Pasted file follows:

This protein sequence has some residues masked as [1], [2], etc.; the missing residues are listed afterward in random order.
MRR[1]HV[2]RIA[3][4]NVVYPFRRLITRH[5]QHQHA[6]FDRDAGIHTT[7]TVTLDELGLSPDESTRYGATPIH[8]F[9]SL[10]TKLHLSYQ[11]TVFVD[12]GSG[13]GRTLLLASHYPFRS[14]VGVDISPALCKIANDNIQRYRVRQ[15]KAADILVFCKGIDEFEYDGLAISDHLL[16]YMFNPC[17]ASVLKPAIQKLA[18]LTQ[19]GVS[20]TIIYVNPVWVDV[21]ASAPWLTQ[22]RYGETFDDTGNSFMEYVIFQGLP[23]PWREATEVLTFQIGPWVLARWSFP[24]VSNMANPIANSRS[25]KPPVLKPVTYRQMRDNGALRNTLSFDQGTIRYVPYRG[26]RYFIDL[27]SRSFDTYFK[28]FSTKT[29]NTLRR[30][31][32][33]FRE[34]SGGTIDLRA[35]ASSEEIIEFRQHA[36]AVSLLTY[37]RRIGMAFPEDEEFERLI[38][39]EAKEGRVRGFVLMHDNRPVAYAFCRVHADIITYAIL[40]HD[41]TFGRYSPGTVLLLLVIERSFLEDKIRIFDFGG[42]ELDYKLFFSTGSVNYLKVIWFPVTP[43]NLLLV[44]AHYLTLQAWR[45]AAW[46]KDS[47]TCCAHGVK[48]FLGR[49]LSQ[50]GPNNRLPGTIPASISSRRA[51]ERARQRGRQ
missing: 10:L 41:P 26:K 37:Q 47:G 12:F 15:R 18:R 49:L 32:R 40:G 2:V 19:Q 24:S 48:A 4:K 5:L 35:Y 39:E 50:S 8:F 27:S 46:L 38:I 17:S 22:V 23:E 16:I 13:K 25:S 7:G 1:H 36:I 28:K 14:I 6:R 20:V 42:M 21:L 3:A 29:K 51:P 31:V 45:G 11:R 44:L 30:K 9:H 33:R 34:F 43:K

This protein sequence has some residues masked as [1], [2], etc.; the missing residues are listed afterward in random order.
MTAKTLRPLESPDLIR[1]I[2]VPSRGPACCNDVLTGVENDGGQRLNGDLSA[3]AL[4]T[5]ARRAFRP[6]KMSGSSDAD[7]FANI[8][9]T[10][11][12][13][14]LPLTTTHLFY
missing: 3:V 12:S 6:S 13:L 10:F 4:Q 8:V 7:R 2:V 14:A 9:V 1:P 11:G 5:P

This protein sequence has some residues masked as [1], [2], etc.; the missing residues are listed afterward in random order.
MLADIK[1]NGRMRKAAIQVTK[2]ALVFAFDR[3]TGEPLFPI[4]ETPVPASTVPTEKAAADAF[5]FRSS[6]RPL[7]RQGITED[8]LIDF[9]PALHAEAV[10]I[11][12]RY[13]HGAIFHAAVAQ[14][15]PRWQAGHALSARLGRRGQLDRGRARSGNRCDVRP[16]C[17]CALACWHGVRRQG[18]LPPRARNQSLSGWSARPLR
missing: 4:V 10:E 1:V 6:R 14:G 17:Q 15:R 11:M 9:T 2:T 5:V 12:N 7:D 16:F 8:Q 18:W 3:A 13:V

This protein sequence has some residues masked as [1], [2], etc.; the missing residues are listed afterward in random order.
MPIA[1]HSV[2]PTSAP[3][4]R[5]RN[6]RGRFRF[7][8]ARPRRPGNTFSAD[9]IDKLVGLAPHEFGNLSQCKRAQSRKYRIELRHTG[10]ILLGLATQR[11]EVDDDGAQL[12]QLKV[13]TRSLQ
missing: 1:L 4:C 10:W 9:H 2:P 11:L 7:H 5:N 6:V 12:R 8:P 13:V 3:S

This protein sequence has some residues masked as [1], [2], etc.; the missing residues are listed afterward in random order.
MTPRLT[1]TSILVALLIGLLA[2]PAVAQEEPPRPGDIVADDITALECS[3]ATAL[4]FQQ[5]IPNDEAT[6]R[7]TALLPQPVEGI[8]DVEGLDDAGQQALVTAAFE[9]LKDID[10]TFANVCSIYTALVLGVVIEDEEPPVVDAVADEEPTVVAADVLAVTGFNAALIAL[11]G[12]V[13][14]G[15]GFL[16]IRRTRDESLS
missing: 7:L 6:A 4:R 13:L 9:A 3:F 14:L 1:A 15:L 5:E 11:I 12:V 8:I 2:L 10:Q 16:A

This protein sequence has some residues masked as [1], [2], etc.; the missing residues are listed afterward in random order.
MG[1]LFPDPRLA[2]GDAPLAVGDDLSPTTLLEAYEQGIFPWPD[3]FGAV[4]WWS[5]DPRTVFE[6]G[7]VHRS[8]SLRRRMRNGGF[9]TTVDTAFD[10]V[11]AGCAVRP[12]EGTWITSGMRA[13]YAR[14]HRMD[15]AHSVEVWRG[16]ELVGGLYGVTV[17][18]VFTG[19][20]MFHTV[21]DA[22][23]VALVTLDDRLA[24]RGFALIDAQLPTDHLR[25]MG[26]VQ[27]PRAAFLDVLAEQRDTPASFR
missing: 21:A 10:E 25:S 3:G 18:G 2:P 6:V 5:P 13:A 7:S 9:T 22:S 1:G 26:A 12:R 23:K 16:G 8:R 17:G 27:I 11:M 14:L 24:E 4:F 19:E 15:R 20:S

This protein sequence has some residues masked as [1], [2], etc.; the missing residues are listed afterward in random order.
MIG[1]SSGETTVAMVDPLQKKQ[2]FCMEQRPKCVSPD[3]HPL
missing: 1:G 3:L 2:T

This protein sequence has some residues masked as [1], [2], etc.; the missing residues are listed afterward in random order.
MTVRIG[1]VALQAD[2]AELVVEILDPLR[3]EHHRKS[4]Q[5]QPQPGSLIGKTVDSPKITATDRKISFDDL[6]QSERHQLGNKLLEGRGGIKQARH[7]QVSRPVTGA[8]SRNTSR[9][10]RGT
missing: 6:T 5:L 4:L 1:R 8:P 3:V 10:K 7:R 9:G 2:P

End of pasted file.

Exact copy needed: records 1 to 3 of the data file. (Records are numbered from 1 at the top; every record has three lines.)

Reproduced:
This protein sequence has some residues masked as [1], [2], etc.; the missing residues are listed afterward in random order.
MRR[1]HV[2]RIA[3][4]NVVYPFRRLITRH[5]QHQHA[6]FDRDAGIHTT[7]TVTLDELGLSPDESTRYGATPIH[8]F[9]SL[10]TKLHLSYQ[11]TVFVD[12]GSG[13]GRTLLLASHYPFRS[14]VGVDISPALCKIANDNIQRYRVRQ[15]KAADILVFCKGIDEFEYDGLAISDHLL[16]YMFNPC[17]ASVLKPAIQKLA[18]LTQ[19]GVS[20]TIIYVNPVWVDV[21]ASAPWLTQ[22]RYGETFDDTGNSFMEYVIFQGLP[23]PWREATEVLTFQIGPWVLARWSFP[24]VSNMANPIANSRS[25]KPPVLKPVTYRQMRDNGALRNTLSFDQGTIRYVPYRG[26]RYFIDL[27]SRSFDTYFK[28]FSTKT[29]NTLRR[30][31][32][33]FRE[34]SGGTIDLRA[35]ASSEEIIEFRQHA[36]AVSLLTY[37]RRIGMAFPEDEEFERLI[38][39]EAKEGRVRGFVLMHDNRPVAYAFCRVHADIITYAIL[40]HD[41]TFGRYSPGTVLLLLVIERSFLEDKIRIFDFGG[42]ELDYKLFFSTGSVNYLKVIWFPVTP[43]NLLLV[44]AHYLTLQAWR[45]AAW[46]KDS[47]TCCAHGVK[48]FLGR[49]LSQ[50]GPNNRLPGTIPASISSRRA[51]ERARQRGRQ
missing: 10:L 41:P 26:K 37:Q 47:G 12:F 15:R 18:R 49:L 32:R 40:G 2:V 19:Q 24:S 48:A 4:K 5:L 35:Y 39:E 50:S 8:F 27:S 46:L 38:I 17:S 22:V 23:E 16:I 13:K 25:S 7:G 1:H 36:I 28:K 14:I 6:R 20:V 42:M 21:L 3:A 29:K 51:P 31:V 45:G 11:R 44:L 30:K 9:H 33:R 34:F 43:K

This protein sequence has some residues masked as [1], [2], etc.; the missing residues are listed afterward in random order.
MTAKTLRPLESPDLIR[1]I[2]VPSRGPACCNDVLTGVENDGGQRLNGDLSA[3]AL[4]T[5]ARRAFRP[6]KMSGSSDAD[7]FANI[8][9]T[10][11][12][13][14]LPLTTTHLFY
missing: 3:V 12:S 6:S 13:L 10:F 4:Q 8:V 7:R 2:V 14:A 9:V 1:P 11:G 5:P

This protein sequence has some residues masked as [1], [2], etc.; the missing residues are listed afterward in random order.
MLADIK[1]NGRMRKAAIQVTK[2]ALVFAFDR[3]TGEPLFPI[4]ETPVPASTVPTEKAAADAF[5]FRSS[6]RPL[7]RQGITED[8]LIDF[9]PALHAEAV[10]I[11][12]RY[13]HGAIFHAAVAQ[14][15]PRWQAGHALSARLGRRGQLDRGRARSGNRCDVRP[16]C[17]CALACWHGVRRQG[18]LPPRARNQSLSGWSARPLR
missing: 4:V 10:E 1:V 6:R 14:G 17:Q 15:R 11:M 9:T 2:T 5:V 12:N 7:D 16:F 8:Q 18:W 3:A 13:V